India’s new ecommerce policy is reportedly expected to require ecommerce marketplaces such as Amazon, and Flipkart, to give proof that the product discounts are being offered by the online seller and not the ecommerce platform.
The policy may reportedly even set a limit on the maximum discount that can be offered on a product.
According to a Business Standard report, a senior official of the Indian commerce ministry said, “Under the ecommerce policy guidelines, platforms might have to give detailed break-up of the discount in the pricing details to ensure ecommerce portals are not the ones financing it. Companies would even need to get yearly audits of discounts done mandatorily by independent auditors to ensure there has been no predatory pricing.”
Other things that are said to be included in the ecommerce policy are data localisation, and a new regulatory body to monitor ecommerce players operating in India. Further, the policy might also introduce regulations on heavy cashbacks offered on various platforms, particularly mobile wallets.
Predatory Pricing In Ecommerce
Such policy provisions will help the government to prevent the issue of predatory pricing or undercutting on ecommerce platforms, along with ensuring a level playing field for offline and online retailers.
Predatory pricing refers to a strategy where retailers sell products at near-cost prices to boost sales volumes, or to create an entry barrier for new players.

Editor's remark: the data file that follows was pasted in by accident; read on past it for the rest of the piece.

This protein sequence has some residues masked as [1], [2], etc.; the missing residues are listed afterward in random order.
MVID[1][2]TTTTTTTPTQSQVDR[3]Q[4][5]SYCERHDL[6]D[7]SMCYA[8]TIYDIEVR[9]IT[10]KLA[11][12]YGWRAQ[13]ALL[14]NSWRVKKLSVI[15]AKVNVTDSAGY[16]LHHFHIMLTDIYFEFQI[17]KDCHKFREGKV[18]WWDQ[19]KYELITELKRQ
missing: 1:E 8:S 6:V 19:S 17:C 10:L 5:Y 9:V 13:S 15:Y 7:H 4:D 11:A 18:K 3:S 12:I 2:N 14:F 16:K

Recently in May, wearable device manufacturer GOQii founder, Vishal Gondal alleged Flipkart of selling GOQii products at unauthorised 70 to 80% discount, which the fitness company called predatory pricing. The wearable startup had also sent a legal notice to Flipkart on May 18.
Gondal had earlier said in a media statement, “Since we also supply to corporates, some orders got cancelled (because of Flipkart’s high discounts). Trade partners like Croma and distributors are unhappy.” However, earlier this month, GOQii and Flipkart announced a resolution to their dispute while details around how the settlement was reached not being disclosed.
Similar issues of predatory pricing had also been highlighted by All India Online Vendors’ Association (AIOVA) which had written to Competition Commission of India (CCI) against ecommerce companies including Flipkart and Amazon in 2017. It complained that both platforms use ‘predatory pricing’ and discounting for their private label products which hamper the business of other sellers on their platform.
Also in 2018, mobile devices industry body, India Cellular and Electronics Association (ICEA) had also alleged that ecommerce platforms for using predatory pricing to boost sales. These platforms were reported to have accounted for about 45-50% of total mobile sales then.
To create a level playing field among ecommerce companies, DPIIT had introduced the draft ecommerce policy in February, and also implemented the new foreign direct investment (FDI) norms in ecommerce to curb deep discounting by the ecommerce companies.